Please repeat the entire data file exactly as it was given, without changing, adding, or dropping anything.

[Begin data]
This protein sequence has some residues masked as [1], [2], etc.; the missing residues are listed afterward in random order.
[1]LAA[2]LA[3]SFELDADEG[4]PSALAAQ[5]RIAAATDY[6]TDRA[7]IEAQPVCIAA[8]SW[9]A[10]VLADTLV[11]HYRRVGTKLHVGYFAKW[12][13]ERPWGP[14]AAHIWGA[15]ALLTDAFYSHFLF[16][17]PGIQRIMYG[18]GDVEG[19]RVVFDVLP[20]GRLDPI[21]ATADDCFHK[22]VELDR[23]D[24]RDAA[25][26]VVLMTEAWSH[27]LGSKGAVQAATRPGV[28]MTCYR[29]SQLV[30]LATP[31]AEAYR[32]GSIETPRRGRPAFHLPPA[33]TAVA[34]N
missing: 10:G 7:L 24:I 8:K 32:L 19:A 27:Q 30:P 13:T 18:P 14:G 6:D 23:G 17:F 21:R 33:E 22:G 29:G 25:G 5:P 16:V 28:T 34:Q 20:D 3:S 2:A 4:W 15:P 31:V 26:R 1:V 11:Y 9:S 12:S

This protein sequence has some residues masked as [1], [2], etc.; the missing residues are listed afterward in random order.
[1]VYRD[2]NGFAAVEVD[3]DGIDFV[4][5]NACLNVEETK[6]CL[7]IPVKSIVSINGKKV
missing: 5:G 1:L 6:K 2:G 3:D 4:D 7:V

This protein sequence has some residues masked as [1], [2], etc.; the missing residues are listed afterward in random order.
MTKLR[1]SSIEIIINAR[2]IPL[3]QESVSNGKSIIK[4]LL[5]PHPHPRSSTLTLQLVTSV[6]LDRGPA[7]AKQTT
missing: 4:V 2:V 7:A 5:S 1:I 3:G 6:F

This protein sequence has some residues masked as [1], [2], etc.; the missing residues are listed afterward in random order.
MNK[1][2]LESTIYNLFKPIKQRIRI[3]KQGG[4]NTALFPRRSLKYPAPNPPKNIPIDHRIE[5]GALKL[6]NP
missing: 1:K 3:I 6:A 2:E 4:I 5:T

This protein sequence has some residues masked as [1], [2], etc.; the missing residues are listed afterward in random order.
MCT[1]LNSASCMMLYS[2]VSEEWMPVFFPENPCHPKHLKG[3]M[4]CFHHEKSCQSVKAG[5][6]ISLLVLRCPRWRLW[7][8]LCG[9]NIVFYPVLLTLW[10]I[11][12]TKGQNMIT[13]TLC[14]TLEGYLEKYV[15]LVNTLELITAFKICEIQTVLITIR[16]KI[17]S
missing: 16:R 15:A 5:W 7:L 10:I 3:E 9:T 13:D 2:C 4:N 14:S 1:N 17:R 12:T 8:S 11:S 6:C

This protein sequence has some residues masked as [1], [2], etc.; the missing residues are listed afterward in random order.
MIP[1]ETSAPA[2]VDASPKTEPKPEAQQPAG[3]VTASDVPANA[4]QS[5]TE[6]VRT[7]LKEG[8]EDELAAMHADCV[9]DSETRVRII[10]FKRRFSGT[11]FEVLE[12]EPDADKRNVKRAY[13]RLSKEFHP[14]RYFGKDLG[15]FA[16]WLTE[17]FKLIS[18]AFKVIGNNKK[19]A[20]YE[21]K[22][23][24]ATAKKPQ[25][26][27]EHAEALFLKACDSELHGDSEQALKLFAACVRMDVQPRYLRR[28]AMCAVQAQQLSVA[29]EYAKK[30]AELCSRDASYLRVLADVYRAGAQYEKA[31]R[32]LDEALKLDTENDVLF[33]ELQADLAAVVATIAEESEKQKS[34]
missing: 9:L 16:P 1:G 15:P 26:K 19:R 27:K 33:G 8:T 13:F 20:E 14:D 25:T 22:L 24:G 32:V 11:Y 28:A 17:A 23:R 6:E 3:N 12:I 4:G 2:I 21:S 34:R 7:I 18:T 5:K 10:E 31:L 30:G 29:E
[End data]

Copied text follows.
This protein sequence has some residues masked as [1], [2], etc.; the missing residues are listed afterward in random order.
[1]LAA[2]LA[3]SFELDADEG[4]PSALAAQ[5]RIAAATDY[6]TDRA[7]IEAQPVCIAA[8]SW[9]A[10]VLADTLV[11]HYRRVGTKLHVGYFAKW[12][13]ERPWGP[14]AAHIWGA[15]ALLTDAFYSHFLF[16][17]PGIQRIMYG[18]GDVEG[19]RVVFDVLP[20]GRLDPI[21]ATADDCFHK[22]VELDR[23]D[24]RDAA[25][26]VVLMTEAWSH[27]LGSKGAVQAATRPGV[28]MTCYR[29]SQLV[30]LATP[31]AEAYR[32]GSIETPRRGRPAFHLPPA[33]TAVA[34]N
missing: 10:G 7:L 24:I 8:K 32:L 19:A 27:Q 30:P 13:T 18:P 14:G 6:D 23:G 17:F 21:R 33:E 22:G 29:G 25:G 5:P 16:V 28:T 34:Q 20:D 3:S 2:A 4:W 15:P 31:V 26:R 1:V 11:Y 9:S 12:S

This protein sequence has some residues masked as [1], [2], etc.; the missing residues are listed afterward in random order.
[1]VYRD[2]NGFAAVEVD[3]DGIDFV[4][5]NACLNVEETK[6]CL[7]IPVKSIVSINGKKV
missing: 5:G 1:L 6:K 2:G 3:D 4:D 7:V

This protein sequence has some residues masked as [1], [2], etc.; the missing residues are listed afterward in random order.
MTKLR[1]SSIEIIINAR[2]IPL[3]QESVSNGKSIIK[4]LL[5]PHPHPRSSTLTLQLVTSV[6]LDRGPA[7]AKQTT
missing: 4:V 2:V 7:A 5:S 1:I 3:G 6:F

This protein sequence has some residues masked as [1], [2], etc.; the missing residues are listed afterward in random order.
MNK[1][2]LESTIYNLFKPIKQRIRI[3]KQGG[4]NTALFPRRSLKYPAPNPPKNIPIDHRIE[5]GALKL[6]NP
missing: 1:K 3:I 6:A 2:E 4:I 5:T

This protein sequence has some residues masked as [1], [2], etc.; the missing residues are listed afterward in random order.
MCT[1]LNSASCMMLYS[2]VSEEWMPVFFPENPCHPKHLKG[3]M[4]CFHHEKSCQSVKAG[5][6]ISLLVLRCPRWRLW[7][8]LCG[9]NIVFYPVLLTLW[10]I[11][12]TKGQNMIT[13]TLC[14]TLEGYLEKYV[15]LVNTLELITAFKICEIQTVLITIR[16]KI[17]S
missing: 16:R 15:A 5:W 7:L 10:I 3:E 9:T 13:D 2:C 4:N 14:S 1:N 17:R 12:T 8:S 11:S 6:C

This protein sequence has some residues masked as [1], [2], etc.; the missing residues are listed afterward in random order.
MIP[1]ETSAPA[2]VDASPKTEPKPEAQQPAG[3]VTASDVPANA[4]QS[5]TE[6]VRT[7]LKEG[8]EDELAAMHADCV[9]DSETRVRII[10]FKRRFSGT[11]FEVLE[12]EPDADKRNVKRAY[13]RLSKEFHP[14]RYFGKDLG[15]FA[16]WLTE[17]FKLIS[18]AFKVIGNNKK[19]A[20]YE[21]K[22][23][24]ATAKKPQ[25][26][27]EHAEALFLKACDSELHGDSEQALKLFAACVRMDVQPRYLRR[28]AMCAVQAQQLSVA[29]EYAKK[30]AELCSRDASYLRVLADVYRAGAQYEKA[31]R[32]LDEALKLDTENDVLF[33]ELQADLAAVVATIAEESEKQKS[34]
missing: 9:L 16:P 1:G 15:P 26:K 19:R 27:K 33:G 8:T 13:F 20:E 14:D 25:T 22:L 24:G 32:V 11:Y 28:A 17:A 23:R 6:E 3:N 12:I 4:G 2:I 21:S 34:R 7:I 18:T 5:K 10:E 31:L 30:G 29:E